RecoveRx from Transcend:

  • URL: http://www.transcend-info.com/Support/Software-4/
  • Price: Free
  • Features: Offered for both Windows and Apple OSX operating systems. Recovers digital files, documents, audio and video files from all types of memory cards, MP3 music players, USB flash drives, external hard drives and solid state drives. If also offers memory cards formatting and password protection in addition to recovery data files.

Related: How To Repair Corrupted USB Flash Drive

Independent Software Application Developers:


Apart from digital recover solutions by memory card manufacturers, there are software programs created by independent software development companies which are competing into this lucrative market. These software developers have created a solutions capable of recovering photos from all major memory card brands. The cost varies from free to below $100 per activation and their capabilities and user interface friendlies varies.

Software development is a very competitive business, so when considering which solution to purchase or use, check the memory card compatibility and latest updates available before making the final selection and purchase.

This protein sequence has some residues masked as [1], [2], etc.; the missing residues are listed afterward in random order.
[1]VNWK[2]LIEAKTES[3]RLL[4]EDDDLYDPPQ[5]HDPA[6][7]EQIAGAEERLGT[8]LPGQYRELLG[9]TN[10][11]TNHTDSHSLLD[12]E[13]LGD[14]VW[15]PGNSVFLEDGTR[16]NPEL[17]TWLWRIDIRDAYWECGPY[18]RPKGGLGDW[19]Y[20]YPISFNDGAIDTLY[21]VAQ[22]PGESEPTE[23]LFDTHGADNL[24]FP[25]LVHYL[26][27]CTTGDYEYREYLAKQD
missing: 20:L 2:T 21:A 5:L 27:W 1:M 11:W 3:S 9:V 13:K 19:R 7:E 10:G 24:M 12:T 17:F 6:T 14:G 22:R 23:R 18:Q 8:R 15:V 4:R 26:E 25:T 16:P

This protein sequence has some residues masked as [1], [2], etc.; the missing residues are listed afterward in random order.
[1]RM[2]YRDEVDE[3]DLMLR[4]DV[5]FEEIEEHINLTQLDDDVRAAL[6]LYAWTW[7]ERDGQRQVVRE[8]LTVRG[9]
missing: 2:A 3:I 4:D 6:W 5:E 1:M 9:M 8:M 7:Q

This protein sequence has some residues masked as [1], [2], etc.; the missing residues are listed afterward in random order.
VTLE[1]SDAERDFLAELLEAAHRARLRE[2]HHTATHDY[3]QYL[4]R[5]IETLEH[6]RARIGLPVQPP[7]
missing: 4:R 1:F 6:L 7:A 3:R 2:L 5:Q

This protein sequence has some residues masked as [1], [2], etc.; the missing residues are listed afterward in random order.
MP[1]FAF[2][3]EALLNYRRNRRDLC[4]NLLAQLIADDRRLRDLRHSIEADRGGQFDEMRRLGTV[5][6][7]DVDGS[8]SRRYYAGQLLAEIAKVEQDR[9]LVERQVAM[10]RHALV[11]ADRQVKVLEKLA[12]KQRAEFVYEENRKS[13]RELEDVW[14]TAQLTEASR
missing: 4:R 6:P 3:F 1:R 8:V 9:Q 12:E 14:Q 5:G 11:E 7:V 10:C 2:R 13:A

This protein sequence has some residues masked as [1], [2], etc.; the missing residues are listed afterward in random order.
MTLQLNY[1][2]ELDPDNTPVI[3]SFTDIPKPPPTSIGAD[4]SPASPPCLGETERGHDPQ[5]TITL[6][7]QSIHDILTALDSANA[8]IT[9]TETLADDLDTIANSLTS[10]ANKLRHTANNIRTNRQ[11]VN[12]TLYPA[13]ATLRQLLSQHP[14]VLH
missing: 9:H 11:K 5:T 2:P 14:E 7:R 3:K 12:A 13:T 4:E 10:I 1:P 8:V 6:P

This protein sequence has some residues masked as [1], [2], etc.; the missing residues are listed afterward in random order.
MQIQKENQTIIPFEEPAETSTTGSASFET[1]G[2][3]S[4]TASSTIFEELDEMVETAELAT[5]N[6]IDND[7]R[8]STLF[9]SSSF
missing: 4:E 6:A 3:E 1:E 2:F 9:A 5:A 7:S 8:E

Here are few software solutions which do pretty good job on recovering pictures from memory cards:

Recuva:


  • URL: https://www.piriform.com/recuva
  • Price: Free or $25 for registered commercial license
  • Features: Can recover a single file only and securely deletes files from the memory card. Setup Wizard is useful to do the initial setup. Can recover mp3, images, videos and documents

Zero Assumption Recovery (ZAR):


  • URL: http://www.z-a-recovery.com/
  • Price: Free or $60 (single user) / $200 (site license) for commercial license
  • Features: Available for Windows operating system only. It has been around since 2001 and was first used in MS-DOS on 486 CPUs so it is very successful and reliable.

Card Rescue:

  • URL: http://cardrescue.com/
  • Price: $40 (single licenses)
  • Features: Available for Windows and Mac operating systems. Recognizes all major file formats (JPEG, TIFF, PSD, etc) as well the RAW formats from all major camera manufacturers (Canon, Nikon, Sony, Olympus, Panasonic, Fuji). The scan for recoverable files takes between 5-20 minutes and the success rate if about 90%.